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Evaluation of Labor Induction Versus Spontaneous Labor Outcomes at Kigali University Teaching Hospital and Muhima Hospital

Authors: A. Hakizimana; D. Ntasumbumuyange; S. Rulisa; Urania Magriples


Labor induction may be associated with risks such as higher rates of fetal distress, Newborn Special Care Unit admissions, Cesarean section, and postpartum hemorrhage (PPH) compared to spontaneous labor. Currently, little data is available on these risk rates for resource limited countries. This study’s main was to evaluate maternal and perinatal outcomes of labor induction versus spontaneous labor in Kigali, Rwanda.
Methods: A prospective comparative study was conducted at two large referral hospitals in Kigali, Rwanda over a six-month period. Women who met the inclusion criteria of being at term or post-term without any underlying medical or surgical conditions and who were admitted for a scheduled induction of labor or spontaneous labor were included in the study. Women with obstetric complications, abnormal fetal growth, and oligohydramnios were excluded from the study.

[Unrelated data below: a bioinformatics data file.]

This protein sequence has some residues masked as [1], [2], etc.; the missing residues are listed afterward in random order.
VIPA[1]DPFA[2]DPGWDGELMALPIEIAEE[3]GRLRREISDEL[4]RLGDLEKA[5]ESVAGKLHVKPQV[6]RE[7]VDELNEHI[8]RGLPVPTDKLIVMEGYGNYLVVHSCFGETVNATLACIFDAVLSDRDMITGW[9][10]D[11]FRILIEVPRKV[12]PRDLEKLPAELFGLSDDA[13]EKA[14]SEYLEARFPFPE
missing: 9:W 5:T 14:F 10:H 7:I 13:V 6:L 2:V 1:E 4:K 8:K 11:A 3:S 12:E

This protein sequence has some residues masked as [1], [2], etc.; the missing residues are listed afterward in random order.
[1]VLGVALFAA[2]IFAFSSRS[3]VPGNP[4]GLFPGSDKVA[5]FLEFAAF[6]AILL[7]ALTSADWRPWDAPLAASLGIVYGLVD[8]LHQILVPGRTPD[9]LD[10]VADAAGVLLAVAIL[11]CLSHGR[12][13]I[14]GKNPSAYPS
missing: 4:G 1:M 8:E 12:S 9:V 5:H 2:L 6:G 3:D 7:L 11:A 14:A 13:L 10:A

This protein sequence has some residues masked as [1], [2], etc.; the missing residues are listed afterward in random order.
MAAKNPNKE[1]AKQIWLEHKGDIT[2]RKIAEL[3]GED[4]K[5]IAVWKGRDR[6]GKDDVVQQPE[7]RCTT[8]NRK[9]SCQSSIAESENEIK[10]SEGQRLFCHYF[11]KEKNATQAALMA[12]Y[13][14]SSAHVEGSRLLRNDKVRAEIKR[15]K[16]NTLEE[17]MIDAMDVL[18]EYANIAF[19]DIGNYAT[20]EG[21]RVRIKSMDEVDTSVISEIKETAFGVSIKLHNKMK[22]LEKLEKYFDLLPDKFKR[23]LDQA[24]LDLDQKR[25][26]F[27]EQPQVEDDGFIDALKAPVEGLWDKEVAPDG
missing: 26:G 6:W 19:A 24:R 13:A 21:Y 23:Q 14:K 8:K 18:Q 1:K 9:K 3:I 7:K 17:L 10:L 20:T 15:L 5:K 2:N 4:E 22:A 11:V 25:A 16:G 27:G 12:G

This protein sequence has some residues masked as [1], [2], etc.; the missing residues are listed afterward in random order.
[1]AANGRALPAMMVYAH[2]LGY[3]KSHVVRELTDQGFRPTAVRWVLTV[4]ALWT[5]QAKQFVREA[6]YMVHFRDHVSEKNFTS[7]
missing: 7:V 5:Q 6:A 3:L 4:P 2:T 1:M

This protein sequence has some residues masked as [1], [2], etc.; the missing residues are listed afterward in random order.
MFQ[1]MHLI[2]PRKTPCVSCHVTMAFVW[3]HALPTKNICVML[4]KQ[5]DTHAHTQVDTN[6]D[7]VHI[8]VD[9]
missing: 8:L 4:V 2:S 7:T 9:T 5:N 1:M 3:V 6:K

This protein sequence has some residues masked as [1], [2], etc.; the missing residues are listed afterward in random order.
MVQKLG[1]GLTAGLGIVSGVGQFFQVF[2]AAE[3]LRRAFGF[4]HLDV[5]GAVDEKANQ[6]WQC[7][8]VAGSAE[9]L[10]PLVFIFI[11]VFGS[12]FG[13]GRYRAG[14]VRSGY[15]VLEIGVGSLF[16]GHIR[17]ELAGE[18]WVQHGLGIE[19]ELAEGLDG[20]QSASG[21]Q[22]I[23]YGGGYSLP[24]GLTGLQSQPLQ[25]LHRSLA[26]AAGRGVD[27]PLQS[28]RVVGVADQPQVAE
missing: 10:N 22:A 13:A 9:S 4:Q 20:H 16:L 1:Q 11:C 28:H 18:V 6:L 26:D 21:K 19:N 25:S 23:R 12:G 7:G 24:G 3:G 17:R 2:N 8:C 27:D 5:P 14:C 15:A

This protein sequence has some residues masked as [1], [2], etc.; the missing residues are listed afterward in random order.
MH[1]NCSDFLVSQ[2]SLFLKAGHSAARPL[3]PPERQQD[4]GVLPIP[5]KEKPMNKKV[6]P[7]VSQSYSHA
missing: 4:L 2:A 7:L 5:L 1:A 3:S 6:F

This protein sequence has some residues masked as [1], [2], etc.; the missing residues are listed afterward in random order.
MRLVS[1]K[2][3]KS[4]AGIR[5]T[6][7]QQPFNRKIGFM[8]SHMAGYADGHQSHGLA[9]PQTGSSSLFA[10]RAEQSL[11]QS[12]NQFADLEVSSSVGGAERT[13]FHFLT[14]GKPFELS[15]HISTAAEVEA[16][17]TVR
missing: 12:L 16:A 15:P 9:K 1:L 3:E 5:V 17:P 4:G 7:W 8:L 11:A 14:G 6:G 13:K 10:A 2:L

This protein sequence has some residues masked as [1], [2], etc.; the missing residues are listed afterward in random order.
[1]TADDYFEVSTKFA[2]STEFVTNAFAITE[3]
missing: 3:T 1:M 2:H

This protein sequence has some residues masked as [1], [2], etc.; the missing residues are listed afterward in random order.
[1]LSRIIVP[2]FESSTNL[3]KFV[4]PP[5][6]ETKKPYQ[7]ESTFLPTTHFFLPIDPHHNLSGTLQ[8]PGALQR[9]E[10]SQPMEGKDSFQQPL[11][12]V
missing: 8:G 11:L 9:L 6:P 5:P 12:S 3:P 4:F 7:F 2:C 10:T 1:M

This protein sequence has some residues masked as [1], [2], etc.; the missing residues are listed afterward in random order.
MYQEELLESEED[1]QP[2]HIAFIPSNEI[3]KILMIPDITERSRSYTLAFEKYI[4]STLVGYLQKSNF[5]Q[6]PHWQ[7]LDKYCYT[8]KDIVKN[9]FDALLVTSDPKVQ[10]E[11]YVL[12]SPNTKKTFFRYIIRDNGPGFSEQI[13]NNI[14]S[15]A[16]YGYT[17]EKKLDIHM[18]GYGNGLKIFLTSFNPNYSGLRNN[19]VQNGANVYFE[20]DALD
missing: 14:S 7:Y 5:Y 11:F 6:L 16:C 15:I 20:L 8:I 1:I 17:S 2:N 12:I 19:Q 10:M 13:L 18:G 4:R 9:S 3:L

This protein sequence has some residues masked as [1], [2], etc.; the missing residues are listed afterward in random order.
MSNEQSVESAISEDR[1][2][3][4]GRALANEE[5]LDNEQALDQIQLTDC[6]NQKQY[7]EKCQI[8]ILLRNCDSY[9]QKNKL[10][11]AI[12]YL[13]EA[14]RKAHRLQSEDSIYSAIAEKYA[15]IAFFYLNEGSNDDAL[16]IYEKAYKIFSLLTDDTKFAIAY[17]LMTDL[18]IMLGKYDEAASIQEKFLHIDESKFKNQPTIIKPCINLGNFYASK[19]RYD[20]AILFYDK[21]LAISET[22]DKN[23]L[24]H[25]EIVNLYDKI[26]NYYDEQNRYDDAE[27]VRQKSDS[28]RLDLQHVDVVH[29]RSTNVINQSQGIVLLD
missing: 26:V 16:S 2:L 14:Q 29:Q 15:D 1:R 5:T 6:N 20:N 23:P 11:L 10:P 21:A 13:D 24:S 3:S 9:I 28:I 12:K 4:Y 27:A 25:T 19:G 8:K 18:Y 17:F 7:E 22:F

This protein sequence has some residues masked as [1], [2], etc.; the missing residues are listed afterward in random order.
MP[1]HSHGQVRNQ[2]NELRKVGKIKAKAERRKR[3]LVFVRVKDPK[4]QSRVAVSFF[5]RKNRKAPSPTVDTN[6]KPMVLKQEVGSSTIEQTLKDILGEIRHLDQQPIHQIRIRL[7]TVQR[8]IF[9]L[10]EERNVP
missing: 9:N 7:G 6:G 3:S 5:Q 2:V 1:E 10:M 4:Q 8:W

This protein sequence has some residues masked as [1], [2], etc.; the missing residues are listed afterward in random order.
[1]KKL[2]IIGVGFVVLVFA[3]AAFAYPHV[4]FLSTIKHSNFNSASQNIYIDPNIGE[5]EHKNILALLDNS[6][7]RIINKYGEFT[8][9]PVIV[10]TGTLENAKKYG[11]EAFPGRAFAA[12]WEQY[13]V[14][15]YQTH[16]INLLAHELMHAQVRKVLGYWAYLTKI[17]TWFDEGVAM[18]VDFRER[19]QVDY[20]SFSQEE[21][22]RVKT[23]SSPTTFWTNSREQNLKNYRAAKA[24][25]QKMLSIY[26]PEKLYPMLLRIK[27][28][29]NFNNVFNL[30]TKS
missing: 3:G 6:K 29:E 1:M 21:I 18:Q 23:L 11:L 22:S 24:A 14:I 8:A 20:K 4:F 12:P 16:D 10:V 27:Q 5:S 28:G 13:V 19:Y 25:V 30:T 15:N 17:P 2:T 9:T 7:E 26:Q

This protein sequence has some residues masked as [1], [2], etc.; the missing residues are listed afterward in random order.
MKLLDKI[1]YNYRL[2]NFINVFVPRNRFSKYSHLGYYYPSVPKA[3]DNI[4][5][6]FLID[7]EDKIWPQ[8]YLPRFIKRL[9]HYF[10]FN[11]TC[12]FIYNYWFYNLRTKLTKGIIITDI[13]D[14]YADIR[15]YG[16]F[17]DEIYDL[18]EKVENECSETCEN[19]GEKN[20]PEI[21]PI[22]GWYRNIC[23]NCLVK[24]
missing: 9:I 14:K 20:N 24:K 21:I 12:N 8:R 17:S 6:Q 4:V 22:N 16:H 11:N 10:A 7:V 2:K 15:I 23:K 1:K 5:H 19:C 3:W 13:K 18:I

Results: There were 1,790 women who met the study criteria. Of these women, 1,543 had a spontaneous labor (86.2%) and 247 were induced (13.8%). Among women admitted for a spontaneous labor, 1,399 (90.67%) delivered vaginally and 144 (9.33%) delivered by Cesarean section. In the induction group, 185 (74.89%) delivered vaginally and 62 (25.11%) delivered by Cesarean section (p < 0.001). Postpartum hemorrhage was more common in the induction group (3.2% versus 1.1 %; p=0.008). An Apgar score of <7 after one (1) minute occurred at a rate of 6.9% in the induction group and 4% in the spontaneous labor group (p = 0.036). There were no differences in five (5) minute Apgar scores or Newborn Intensive Care Unit admissions between the groups.
Conclusions: Induction of labor was associated with higher rates of Cesarean section and postpartum hemorrhage. There were also increased rates of low Apgar scores after 1 minute but no difference in neonatal complications. Health care providers should anticipate possible complications when inducing labor and consider the proper selection of candidates. An appropriate setting should always be considered prior to induction.
Link: http://www.bioline.org.br/pdf?rw21004